Are you Resisting Reality?
Have you read the book by Byron Katie, “Loving What is”? In her book, she talks about how people suffer because they constantly argue with reality, and can’t accept what is.
Arguing with reality keeps us stuck!
Resisting or arguing with reality is the act of denying the truth of a situation, rejecting what’s happening, wanting things to be different.
When we resist reality, we battle against the present moment, which can manifest into unproductive thoughts and behaviors.
It can blind us to solutions and growth opportunities, hindering our ability to find inner peace.
The More we Resist, the More we Suffer!
Resisting reality may show up as:
- Avoiding difficult conversations
- Holding onto expectations
- Blaming external circumstances for our challenges, instead of taking responsibility for our responses.
The more we resist, the more we suffer, and become disconnected from the truth of our experiences.
Should and Shouldn’t!
When faced with challenges, it’s natural to resist reality.
We may cling to what we wish were true, hoping we can change outcomes.
This often stems from fear of the unknown or the desire for things to stay the same.
People often express their resistance by using the words “should” or “shouldn’t.”
These words indicate expectations or judgments about how things ought to be, rather than accepting things as they are.
When someone uses “should” statements, they are imposing their beliefs onto a situation.
👉🏼 I should have gotten that promotion.
👉🏽 They should treat me better.
👉🏼 She should dress better.
These statements imply how things should’ve turned out, and can lead to disappointment.
On the other hand, “shouldn’t” statements express a denial of what’s happening:
👉🏼 This shouldn’t be happening to me.
👉🏽 They shouldn’t have said that.
👉🏼 I shouldn’t feel this way.
Shouldn’t” statements reject the reality of the present moment, and can lead to resistance.
Using “should” or “shouldn’t” makes it challenging to accept what is, and people may become fixated on how they believe things ought to be.
This leads to increased suffering and stress.
Examples of Resistance:
😞 John planned a picnic, but it started raining and he felt that the weather shouldn’t have turned out that way. His resistance to current weather conditions led to disappointment and kept him stuck.
😞 Sarah was in an abusive relationship and kept telling herself that it was’t that bad, and that the person would change. Her denial prevented her from seeking help and protection.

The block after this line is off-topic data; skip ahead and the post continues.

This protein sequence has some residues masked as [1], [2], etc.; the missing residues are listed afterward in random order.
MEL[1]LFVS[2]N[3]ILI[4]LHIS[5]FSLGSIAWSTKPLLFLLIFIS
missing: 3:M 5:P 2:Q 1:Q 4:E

😞 Joan lost her job and kept thinking it shouldn’t have happened. Her resistance to the job loss made it harder to seek new job opportunities.
😞 Susan thought that being stuck in traffic was so unfair and felt angry. Her resistance to the traffic situation only added to her frustration and made it worse.
😞 Lisa resisted election results thinking they should have been different. Her refusal to accept the election results led to ongoing disappointment.
😞 James internet was running very slow and he thought it should be faster. His resistance to the slow internet left him feeling agitated and kept him from finding solutions.
😞 Barbie was worried about her spouse’s health due to his unhealthy food choices. She thought he should take better care of himself. Her resistance of her spouse’s dietary decisions left her feeling helpless.
Byron Katie uses more “should” examples like, “People should be kinder.” “Children should be well-behaved.” “My neighbors should take better care of their lawn.” “The line at the grocery store should move faster.” “My husband (or wife) should agree with me.” “I should be thinner (or prettier or more successful).”
In addition to should and shouldn’t statements, people may also use coping or defense mechanisms to avoid facing reality, such as:
– Downplaying the seriousness of an issue.
– Creating excuses for the behavior.
– Blaming others or external factors.
– Avoiding discussions.
– Focusing only on positive aspects of a situation while disregarding negative aspects.
– Distract from the problem or numb emotional pain.
– Manipulating facts to make someone doubt their own perceptions.
– Holding onto false hope or wishful thinking that the situation would improve.
Resistance to reality can lead to negative emotions and missed opportunities.
I started thinking about a hike I took near Mt. Rainier with friends over 25 years ago.
I noticed as we traversed up the trails surrounded by beautiful scenery, I had to frequently stop to catch my breath, which was unusual for me.
After that experience, the breathing episodes continued daily, so I set up an appointment with my allergist.